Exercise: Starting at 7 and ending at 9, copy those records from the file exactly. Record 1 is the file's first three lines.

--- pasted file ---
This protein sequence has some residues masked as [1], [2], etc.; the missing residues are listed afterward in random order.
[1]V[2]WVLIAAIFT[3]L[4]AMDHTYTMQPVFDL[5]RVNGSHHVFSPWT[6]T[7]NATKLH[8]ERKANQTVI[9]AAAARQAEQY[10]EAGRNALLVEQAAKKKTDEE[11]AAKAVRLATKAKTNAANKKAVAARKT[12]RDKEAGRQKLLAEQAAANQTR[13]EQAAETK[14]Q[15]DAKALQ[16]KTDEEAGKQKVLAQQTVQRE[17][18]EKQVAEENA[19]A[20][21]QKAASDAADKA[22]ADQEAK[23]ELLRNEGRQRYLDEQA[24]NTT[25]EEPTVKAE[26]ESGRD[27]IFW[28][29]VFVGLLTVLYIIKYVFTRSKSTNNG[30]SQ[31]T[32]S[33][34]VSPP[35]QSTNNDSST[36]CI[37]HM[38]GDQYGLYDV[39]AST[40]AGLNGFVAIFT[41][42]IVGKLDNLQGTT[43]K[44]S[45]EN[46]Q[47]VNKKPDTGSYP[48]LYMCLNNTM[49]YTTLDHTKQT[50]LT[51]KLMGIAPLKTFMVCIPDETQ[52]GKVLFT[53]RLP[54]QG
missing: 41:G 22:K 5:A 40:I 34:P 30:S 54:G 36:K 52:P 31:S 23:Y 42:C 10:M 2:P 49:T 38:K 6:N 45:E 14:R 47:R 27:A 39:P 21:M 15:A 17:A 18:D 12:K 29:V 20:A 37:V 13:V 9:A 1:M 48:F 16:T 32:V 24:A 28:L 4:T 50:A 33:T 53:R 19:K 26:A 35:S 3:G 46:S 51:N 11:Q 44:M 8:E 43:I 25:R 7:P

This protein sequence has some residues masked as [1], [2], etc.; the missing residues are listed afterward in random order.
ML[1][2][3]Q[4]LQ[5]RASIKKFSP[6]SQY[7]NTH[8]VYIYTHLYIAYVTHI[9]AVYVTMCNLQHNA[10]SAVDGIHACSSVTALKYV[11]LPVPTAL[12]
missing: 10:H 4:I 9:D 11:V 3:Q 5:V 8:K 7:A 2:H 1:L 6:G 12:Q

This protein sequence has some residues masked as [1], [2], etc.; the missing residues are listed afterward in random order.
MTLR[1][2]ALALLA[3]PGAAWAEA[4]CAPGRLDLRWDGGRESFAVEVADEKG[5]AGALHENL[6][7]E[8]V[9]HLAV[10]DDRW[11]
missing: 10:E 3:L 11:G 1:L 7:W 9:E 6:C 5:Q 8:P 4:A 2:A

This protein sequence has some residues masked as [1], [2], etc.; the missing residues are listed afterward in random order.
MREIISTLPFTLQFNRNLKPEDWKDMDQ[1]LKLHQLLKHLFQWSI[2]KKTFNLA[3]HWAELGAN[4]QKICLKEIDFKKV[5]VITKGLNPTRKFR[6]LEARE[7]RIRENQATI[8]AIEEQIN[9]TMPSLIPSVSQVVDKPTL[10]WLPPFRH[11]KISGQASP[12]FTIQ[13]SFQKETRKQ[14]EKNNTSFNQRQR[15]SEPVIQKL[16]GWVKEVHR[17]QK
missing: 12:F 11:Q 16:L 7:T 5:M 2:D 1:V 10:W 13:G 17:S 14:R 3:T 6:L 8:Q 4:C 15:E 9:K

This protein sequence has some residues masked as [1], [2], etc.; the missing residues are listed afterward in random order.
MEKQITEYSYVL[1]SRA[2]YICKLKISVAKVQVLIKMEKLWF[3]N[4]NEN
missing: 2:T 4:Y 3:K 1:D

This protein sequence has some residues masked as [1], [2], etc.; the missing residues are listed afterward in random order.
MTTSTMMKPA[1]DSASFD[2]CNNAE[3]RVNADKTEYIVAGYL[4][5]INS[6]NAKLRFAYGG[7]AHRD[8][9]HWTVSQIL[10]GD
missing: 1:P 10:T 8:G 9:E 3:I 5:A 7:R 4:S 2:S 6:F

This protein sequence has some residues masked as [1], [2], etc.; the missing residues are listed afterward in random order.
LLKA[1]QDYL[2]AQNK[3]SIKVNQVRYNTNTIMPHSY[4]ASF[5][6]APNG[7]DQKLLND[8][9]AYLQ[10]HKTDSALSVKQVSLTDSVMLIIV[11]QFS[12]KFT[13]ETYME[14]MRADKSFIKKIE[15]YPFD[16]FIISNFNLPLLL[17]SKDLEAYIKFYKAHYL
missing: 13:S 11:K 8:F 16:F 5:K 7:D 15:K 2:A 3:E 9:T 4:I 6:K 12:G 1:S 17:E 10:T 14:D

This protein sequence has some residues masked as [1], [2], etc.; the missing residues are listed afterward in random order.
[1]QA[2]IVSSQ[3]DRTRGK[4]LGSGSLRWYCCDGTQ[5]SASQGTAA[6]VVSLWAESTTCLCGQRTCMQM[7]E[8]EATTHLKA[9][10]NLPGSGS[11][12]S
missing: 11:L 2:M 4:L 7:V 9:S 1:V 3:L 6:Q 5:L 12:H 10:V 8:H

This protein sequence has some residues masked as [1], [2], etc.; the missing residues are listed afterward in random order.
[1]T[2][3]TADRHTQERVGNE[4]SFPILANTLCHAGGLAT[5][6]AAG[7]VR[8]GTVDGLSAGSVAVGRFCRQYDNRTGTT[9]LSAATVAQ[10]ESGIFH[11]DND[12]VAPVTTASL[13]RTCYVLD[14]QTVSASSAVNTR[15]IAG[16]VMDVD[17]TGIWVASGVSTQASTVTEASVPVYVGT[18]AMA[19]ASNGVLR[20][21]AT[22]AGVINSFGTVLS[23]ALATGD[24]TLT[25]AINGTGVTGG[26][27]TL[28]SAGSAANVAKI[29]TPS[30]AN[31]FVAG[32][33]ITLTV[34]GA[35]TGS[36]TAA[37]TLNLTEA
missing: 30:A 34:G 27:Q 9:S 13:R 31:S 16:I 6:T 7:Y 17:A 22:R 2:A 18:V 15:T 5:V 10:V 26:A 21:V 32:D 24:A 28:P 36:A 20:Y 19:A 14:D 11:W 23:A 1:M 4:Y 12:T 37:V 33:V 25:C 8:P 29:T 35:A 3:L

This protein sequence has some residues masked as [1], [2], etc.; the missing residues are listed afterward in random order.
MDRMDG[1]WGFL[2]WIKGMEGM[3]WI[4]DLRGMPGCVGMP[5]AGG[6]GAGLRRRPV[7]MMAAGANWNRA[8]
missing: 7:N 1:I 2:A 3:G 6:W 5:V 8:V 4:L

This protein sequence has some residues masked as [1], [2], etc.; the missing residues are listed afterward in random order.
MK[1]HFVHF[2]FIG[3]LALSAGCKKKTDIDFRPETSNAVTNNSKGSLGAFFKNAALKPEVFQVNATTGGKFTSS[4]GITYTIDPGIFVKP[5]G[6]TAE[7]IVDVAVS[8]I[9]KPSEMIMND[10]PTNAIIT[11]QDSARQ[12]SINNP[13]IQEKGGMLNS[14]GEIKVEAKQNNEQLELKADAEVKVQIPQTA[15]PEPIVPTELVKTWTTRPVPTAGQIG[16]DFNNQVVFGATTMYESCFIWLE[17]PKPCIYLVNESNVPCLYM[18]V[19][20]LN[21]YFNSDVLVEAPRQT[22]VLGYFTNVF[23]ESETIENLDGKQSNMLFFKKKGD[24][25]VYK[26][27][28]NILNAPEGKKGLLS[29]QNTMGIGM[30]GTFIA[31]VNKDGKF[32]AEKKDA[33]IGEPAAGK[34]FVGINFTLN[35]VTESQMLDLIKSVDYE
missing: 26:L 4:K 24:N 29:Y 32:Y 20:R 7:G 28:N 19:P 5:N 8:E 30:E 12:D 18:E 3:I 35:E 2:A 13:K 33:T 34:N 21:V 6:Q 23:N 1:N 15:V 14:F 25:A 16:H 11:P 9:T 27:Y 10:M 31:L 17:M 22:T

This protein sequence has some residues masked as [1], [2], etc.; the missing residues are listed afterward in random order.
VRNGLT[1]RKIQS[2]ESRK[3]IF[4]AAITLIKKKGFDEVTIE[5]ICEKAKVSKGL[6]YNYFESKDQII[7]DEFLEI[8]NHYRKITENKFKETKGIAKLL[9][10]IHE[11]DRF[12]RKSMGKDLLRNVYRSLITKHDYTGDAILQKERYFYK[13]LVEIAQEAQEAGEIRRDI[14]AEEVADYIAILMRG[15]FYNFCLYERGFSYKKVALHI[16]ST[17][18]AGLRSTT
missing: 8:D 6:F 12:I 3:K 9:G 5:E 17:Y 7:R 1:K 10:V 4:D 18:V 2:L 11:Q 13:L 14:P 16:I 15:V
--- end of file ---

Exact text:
This protein sequence has some residues masked as [1], [2], etc.; the missing residues are listed afterward in random order.
LLKA[1]QDYL[2]AQNK[3]SIKVNQVRYNTNTIMPHSY[4]ASF[5][6]APNG[7]DQKLLND[8][9]AYLQ[10]HKTDSALSVKQVSLTDSVMLIIV[11]QFS[12]KFT[13]ETYME[14]MRADKSFIKKIE[15]YPFD[16]FIISNFNLPLLL[17]SKDLEAYIKFYKAHYL
missing: 13:S 11:K 8:F 16:F 5:K 7:D 15:K 2:A 3:E 9:T 4:I 6:K 12:G 1:S 17:E 10:T 14:D

This protein sequence has some residues masked as [1], [2], etc.; the missing residues are listed afterward in random order.
[1]QA[2]IVSSQ[3]DRTRGK[4]LGSGSLRWYCCDGTQ[5]SASQGTAA[6]VVSLWAESTTCLCGQRTCMQM[7]E[8]EATTHLKA[9][10]NLPGSGS[11][12]S
missing: 11:L 2:M 4:L 7:V 9:S 1:V 3:L 6:Q 5:L 12:H 10:V 8:H

This protein sequence has some residues masked as [1], [2], etc.; the missing residues are listed afterward in random order.
[1]T[2][3]TADRHTQERVGNE[4]SFPILANTLCHAGGLAT[5][6]AAG[7]VR[8]GTVDGLSAGSVAVGRFCRQYDNRTGTT[9]LSAATVAQ[10]ESGIFH[11]DND[12]VAPVTTASL[13]RTCYVLD[14]QTVSASSAVNTR[15]IAG[16]VMDVD[17]TGIWVASGVSTQASTVTEASVPVYVGT[18]AMA[19]ASNGVLR[20][21]AT[22]AGVINSFGTVLS[23]ALATGD[24]TLT[25]AINGTGVTGG[26][27]TL[28]SAGSAANVAKI[29]TPS[30]AN[31]FVAG[32][33]ITLTV[34]GA[35]TGS[36]TAA[37]TLNLTEA
missing: 30:A 34:G 27:Q 9:S 13:R 31:S 16:I 6:T 7:Y 17:A 22:R 2:A 18:V 15:T 5:V 10:V 26:A 21:V 32:D 24:A 28:P 36:A 20:Y 19:A 14:D 11:W 23:A 1:M 4:Y 12:T 37:V 33:V 25:C 8:P 29:T 35:A 3:L